Mosquitos in Fort Collins were confirmed to be carrying West Nile virus for the first time this season.
According to a press release from the City of Fort Collins, Culex mosquitos in the northeast and southeast sections of Fort Collins tested positive for West Nile virus, which is transmitted to humans by mosquitos.
The vector index — the amount of infected mosquitos in an area — is currently 0.203 in the northeast section of Fort Collins and 0.004 in the southeast section, according to the press release.
The City currently has no plans to spray pesticides to prevent the spread of West Nile due to its high standards for spraying. The City considers adult mosquito spraying when the vector index is 0.75 or higher in any of the four zones of the City, and when there are two confirmed human cases of West Nile virus during one week.
The City may consider spraying pesticides earlier at the reccomendation of the Health and Environment Department’s director, according to the press release.
When the vector index in Fort Collins reached 0.93 in August 2016, the City sprayed pesticides to prevent the threat of West Nile virus from growing.
The City urges residents to protect themselves from mosquitos by following the four D’s.
- Drain standing water near homes, since mosquitos breed near water.
- Wear long, lightweight clothing while outdoors to make it more difficult for mosquitos to bite the skin.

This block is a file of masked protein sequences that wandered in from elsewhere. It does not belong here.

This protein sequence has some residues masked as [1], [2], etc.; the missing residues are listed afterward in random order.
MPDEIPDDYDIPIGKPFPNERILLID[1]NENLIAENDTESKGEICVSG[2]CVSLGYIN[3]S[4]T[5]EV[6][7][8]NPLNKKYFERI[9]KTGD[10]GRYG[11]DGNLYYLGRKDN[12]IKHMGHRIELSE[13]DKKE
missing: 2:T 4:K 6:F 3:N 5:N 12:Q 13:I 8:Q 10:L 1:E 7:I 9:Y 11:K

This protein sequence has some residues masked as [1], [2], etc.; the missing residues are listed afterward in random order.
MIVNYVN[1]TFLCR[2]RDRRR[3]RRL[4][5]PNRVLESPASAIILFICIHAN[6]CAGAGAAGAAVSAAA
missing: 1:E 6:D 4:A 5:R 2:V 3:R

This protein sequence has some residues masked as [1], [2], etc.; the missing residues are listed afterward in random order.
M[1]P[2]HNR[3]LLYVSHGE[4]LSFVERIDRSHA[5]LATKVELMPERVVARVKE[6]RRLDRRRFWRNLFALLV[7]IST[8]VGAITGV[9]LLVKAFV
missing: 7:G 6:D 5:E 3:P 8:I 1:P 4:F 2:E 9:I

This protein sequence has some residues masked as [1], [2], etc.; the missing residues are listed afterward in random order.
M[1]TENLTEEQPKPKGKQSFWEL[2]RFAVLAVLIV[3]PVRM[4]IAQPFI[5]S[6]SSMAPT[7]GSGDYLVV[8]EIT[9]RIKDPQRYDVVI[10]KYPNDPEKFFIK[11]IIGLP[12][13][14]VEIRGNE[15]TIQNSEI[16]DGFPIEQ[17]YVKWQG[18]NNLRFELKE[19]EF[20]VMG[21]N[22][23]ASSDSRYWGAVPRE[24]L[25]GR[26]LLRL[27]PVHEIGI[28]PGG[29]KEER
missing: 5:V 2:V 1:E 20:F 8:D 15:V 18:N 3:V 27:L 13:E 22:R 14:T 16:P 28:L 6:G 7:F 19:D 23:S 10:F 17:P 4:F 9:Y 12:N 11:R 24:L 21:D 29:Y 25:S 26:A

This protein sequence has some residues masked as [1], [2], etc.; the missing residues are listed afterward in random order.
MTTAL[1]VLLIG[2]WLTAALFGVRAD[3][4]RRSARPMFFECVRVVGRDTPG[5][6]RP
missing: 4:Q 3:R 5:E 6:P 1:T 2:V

- Spray insect repellent on clothes and exposed skin.
- Spend less time outside during the early evening and early morning, since mosquitoes are most active during those times.
In 2016, there were 19 confirmed human cases of West Nile virus in Larimer County. So far this season, there have been no human cases of West Nile wirus in Fort Collins or in Larimer County. Only one human case of the disease in Colorado this year has been confirmed, according to the Coloradoan.
According to the Centers for Disease Control and Prevention, about 70 to 80 percent of people who contract West Nile virus do not experience any symptoms and less than 1 percent of people develop a serious illness from West Nile virus. At least 10 percent of cases concerning serious illness from West Nile virus result in fatalities. There is currently no cure for the disease.
Collegian news director Haley Candelario can be reached at firstname.lastname@example.org or on Twitter @H_Candelario98.